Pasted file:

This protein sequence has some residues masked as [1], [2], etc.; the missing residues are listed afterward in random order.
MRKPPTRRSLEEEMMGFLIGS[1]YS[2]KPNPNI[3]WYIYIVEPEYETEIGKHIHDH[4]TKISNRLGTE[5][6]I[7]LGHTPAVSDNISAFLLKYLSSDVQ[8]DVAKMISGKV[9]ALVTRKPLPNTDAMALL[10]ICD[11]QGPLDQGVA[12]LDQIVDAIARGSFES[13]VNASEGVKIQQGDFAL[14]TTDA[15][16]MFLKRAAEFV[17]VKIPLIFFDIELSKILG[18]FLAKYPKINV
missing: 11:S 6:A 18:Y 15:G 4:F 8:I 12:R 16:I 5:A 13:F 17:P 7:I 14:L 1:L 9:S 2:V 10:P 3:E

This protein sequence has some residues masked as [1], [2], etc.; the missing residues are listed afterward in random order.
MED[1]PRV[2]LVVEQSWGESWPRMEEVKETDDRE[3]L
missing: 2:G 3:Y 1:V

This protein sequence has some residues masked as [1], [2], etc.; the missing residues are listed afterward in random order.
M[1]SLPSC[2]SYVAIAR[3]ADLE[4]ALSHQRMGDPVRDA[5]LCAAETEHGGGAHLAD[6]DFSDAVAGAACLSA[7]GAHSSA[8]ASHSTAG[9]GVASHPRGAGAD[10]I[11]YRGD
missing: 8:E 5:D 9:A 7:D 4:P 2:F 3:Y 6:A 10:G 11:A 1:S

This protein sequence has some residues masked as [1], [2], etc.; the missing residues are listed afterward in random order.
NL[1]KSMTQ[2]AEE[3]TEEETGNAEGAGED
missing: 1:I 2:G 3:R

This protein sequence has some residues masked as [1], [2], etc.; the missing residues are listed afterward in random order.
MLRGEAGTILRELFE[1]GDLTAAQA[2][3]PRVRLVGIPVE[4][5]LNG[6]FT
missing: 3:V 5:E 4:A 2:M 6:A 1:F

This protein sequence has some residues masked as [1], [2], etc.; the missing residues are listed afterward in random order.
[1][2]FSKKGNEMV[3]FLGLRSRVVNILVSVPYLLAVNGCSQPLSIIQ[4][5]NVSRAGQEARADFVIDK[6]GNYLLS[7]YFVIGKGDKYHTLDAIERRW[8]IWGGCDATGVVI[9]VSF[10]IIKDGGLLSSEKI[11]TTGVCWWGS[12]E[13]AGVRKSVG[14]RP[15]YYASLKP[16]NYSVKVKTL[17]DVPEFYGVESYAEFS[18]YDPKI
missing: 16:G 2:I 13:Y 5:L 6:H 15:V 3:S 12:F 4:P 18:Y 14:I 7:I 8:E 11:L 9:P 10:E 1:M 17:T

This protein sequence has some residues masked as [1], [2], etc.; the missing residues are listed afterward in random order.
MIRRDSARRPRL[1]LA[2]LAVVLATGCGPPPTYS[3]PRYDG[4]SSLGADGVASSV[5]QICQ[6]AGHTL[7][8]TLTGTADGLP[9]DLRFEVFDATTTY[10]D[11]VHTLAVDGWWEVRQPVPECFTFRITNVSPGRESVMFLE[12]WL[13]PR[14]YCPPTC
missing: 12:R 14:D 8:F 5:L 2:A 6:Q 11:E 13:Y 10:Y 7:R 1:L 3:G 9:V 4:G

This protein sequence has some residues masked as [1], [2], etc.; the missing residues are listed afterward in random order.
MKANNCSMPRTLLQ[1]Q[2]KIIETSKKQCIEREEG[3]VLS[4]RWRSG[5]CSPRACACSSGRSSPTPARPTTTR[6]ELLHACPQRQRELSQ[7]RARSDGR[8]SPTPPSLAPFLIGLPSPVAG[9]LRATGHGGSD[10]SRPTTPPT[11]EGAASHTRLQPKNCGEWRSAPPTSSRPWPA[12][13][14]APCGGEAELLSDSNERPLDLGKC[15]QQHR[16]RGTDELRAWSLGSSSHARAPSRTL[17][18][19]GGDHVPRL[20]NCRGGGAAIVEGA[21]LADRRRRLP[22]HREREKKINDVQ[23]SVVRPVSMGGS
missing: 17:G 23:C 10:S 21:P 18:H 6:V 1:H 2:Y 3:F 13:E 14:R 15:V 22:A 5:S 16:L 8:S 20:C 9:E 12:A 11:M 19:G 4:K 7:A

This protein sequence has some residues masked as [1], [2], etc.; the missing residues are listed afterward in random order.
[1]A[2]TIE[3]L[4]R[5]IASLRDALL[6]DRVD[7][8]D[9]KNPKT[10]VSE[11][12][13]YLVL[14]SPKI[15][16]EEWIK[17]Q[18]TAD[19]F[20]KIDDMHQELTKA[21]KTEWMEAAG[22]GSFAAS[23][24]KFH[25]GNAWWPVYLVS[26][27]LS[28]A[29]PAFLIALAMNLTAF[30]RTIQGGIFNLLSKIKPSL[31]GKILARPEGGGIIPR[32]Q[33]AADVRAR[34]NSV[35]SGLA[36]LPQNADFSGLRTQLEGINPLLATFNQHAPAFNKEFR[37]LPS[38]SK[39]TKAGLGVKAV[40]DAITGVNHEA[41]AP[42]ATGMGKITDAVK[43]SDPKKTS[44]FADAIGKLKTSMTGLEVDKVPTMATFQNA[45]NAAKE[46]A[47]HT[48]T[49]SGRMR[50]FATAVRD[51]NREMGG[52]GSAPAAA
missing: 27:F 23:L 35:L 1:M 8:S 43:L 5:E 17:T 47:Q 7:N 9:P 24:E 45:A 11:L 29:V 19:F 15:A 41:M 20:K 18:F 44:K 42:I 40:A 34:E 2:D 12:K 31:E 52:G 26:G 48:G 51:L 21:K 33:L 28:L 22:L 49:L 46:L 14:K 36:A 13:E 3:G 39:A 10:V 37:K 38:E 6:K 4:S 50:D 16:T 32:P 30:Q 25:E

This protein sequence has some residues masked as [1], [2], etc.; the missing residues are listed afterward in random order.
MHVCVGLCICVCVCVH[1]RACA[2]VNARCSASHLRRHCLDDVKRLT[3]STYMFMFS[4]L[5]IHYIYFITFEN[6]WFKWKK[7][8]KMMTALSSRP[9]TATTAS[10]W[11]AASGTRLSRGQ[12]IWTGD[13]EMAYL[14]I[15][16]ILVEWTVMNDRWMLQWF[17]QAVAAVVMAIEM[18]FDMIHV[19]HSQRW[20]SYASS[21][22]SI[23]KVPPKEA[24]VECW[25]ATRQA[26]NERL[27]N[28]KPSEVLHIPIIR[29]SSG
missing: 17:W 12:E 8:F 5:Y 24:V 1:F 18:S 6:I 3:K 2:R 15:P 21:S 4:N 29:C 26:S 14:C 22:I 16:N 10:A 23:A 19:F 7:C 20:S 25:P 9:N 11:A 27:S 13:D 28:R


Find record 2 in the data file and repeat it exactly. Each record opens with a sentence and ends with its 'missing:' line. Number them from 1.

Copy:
This protein sequence has some residues masked as [1], [2], etc.; the missing residues are listed afterward in random order.
MED[1]PRV[2]LVVEQSWGESWPRMEEVKETDDRE[3]L
missing: 2:G 3:Y 1:V